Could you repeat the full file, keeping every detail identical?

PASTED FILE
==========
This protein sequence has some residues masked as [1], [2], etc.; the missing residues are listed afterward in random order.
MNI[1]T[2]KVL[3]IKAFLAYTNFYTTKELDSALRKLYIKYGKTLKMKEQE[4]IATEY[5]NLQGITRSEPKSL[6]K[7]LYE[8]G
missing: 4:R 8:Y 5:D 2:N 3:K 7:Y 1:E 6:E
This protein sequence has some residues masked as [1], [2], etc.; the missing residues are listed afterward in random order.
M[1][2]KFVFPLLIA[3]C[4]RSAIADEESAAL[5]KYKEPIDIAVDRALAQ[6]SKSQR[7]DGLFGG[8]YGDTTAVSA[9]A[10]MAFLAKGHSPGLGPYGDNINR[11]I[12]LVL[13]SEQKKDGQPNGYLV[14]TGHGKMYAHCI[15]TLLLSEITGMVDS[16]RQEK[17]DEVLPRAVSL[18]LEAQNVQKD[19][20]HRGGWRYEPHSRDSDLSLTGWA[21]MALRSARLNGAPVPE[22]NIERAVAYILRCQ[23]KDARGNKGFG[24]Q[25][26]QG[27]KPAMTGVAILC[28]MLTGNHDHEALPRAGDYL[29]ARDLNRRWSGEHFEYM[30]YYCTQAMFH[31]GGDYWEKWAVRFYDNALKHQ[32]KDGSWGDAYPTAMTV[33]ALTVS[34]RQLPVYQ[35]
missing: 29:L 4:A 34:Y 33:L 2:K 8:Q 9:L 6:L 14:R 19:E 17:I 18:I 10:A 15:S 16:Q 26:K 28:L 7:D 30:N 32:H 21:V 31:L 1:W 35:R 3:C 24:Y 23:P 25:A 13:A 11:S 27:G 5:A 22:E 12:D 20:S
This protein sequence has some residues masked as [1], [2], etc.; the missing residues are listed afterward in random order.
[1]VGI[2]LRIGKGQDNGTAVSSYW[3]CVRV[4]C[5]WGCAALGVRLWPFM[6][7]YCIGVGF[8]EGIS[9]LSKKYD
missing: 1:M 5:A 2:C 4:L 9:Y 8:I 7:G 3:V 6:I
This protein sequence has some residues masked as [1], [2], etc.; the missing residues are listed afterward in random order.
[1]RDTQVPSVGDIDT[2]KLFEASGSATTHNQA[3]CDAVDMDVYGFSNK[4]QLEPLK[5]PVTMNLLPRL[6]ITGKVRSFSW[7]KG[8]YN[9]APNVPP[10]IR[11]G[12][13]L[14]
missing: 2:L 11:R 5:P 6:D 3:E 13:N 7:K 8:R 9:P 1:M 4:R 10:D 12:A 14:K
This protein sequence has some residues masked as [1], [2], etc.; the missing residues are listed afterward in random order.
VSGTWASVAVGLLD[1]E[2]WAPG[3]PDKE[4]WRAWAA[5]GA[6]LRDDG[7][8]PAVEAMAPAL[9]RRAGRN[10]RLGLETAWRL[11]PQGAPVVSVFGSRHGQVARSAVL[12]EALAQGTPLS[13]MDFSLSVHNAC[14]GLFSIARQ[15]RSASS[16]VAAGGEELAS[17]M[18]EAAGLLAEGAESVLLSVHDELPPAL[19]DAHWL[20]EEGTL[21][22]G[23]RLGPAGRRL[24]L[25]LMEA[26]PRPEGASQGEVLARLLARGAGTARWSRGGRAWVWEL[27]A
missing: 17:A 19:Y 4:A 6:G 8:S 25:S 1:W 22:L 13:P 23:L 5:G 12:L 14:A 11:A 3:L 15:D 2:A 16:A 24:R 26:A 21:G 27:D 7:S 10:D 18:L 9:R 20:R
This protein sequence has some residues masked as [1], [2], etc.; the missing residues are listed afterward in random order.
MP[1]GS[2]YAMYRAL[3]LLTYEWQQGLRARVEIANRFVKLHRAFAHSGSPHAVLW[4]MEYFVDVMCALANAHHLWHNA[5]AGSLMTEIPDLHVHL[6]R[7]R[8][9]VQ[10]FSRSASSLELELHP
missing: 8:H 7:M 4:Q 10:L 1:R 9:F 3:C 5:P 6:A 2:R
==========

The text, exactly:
This protein sequence has some residues masked as [1], [2], etc.; the missing residues are listed afterward in random order.
MNI[1]T[2]KVL[3]IKAFLAYTNFYTTKELDSALRKLYIKYGKTLKMKEQE[4]IATEY[5]NLQGITRSEPKSL[6]K[7]LYE[8]G
missing: 4:R 8:Y 5:D 2:N 3:K 7:Y 1:E 6:E
This protein sequence has some residues masked as [1], [2], etc.; the missing residues are listed afterward in random order.
M[1][2]KFVFPLLIA[3]C[4]RSAIADEESAAL[5]KYKEPIDIAVDRALAQ[6]SKSQR[7]DGLFGG[8]YGDTTAVSA[9]A[10]MAFLAKGHSPGLGPYGDNINR[11]I[12]LVL[13]SEQKKDGQPNGYLV[14]TGHGKMYAHCI[15]TLLLSEITGMVDS[16]RQEK[17]DEVLPRAVSL[18]LEAQNVQKD[19][20]HRGGWRYEPHSRDSDLSLTGWA[21]MALRSARLNGAPVPE[22]NIERAVAYILRCQ[23]KDARGNKGFG[24]Q[25][26]QG[27]KPAMTGVAILC[28]MLTGNHDHEALPRAGDYL[29]ARDLNRRWSGEHFEYM[30]YYCTQAMFH[31]GGDYWEKWAVRFYDNALKHQ[32]KDGSWGDAYPTAMTV[33]ALTVS[34]RQLPVYQ[35]
missing: 29:L 4:A 34:Y 33:L 2:K 8:Q 9:L 6:L 14:R 19:E 17:I 18:I 10:A 15:S 16:Q 26:K 28:L 7:D 30:N 32:H 21:V 31:L 1:W 35:R 3:C 24:Y 23:P 25:A 13:A 11:S 27:G 5:A 22:E 12:D 20:S
This protein sequence has some residues masked as [1], [2], etc.; the missing residues are listed afterward in random order.
[1]VGI[2]LRIGKGQDNGTAVSSYW[3]CVRV[4]C[5]WGCAALGVRLWPFM[6][7]YCIGVGF[8]EGIS[9]LSKKYD
missing: 1:M 5:A 2:C 4:L 9:Y 8:I 7:G 3:V 6:I
This protein sequence has some residues masked as [1], [2], etc.; the missing residues are listed afterward in random order.
[1]RDTQVPSVGDIDT[2]KLFEASGSATTHNQA[3]CDAVDMDVYGFSNK[4]QLEPLK[5]PVTMNLLPRL[6]ITGKVRSFSW[7]KG[8]YN[9]APNVPP[10]IR[11]G[12][13]L[14]
missing: 2:L 11:R 5:P 6:D 3:E 13:N 7:K 8:R 9:P 1:M 4:R 10:D 12:A 14:K
This protein sequence has some residues masked as [1], [2], etc.; the missing residues are listed afterward in random order.
VSGTWASVAVGLLD[1]E[2]WAPG[3]PDKE[4]WRAWAA[5]GA[6]LRDDG[7][8]PAVEAMAPAL[9]RRAGRN[10]RLGLETAWRL[11]PQGAPVVSVFGSRHGQVARSAVL[12]EALAQGTPLS[13]MDFSLSVHNAC[14]GLFSIARQ[15]RSASS[16]VAAGGEELAS[17]M[18]EAAGLLAEGAESVLLSVHDELPPAL[19]DAHWL[20]EEGTL[21][22]G[23]RLGPAGRRL[24]L[25]LMEA[26]PRPEGASQGEVLARLLARGAGTARWSRGGRAWVWEL[27]A
missing: 17:A 19:Y 4:A 6:G 8:S 25:S 1:W 22:L 13:P 23:L 5:G 12:L 14:A 11:A 3:L 15:D 2:A 16:A 24:R 26:A 21:G 27:D 7:S 10:D 18:L 9:R 20:R
This protein sequence has some residues masked as [1], [2], etc.; the missing residues are listed afterward in random order.
MP[1]GS[2]YAMYRAL[3]LLTYEWQQGLRARVEIANRFVKLHRAFAHSGSPHAVLW[4]MEYFVDVMCALANAHHLWHNA[5]AGSLMTEIPDLHVHL[6]R[7]R[8][9]VQ[10]FSRSASSLELELHP
missing: 8:H 7:M 4:Q 10:L 1:R 9:F 3:C 5:P 6:A 2:R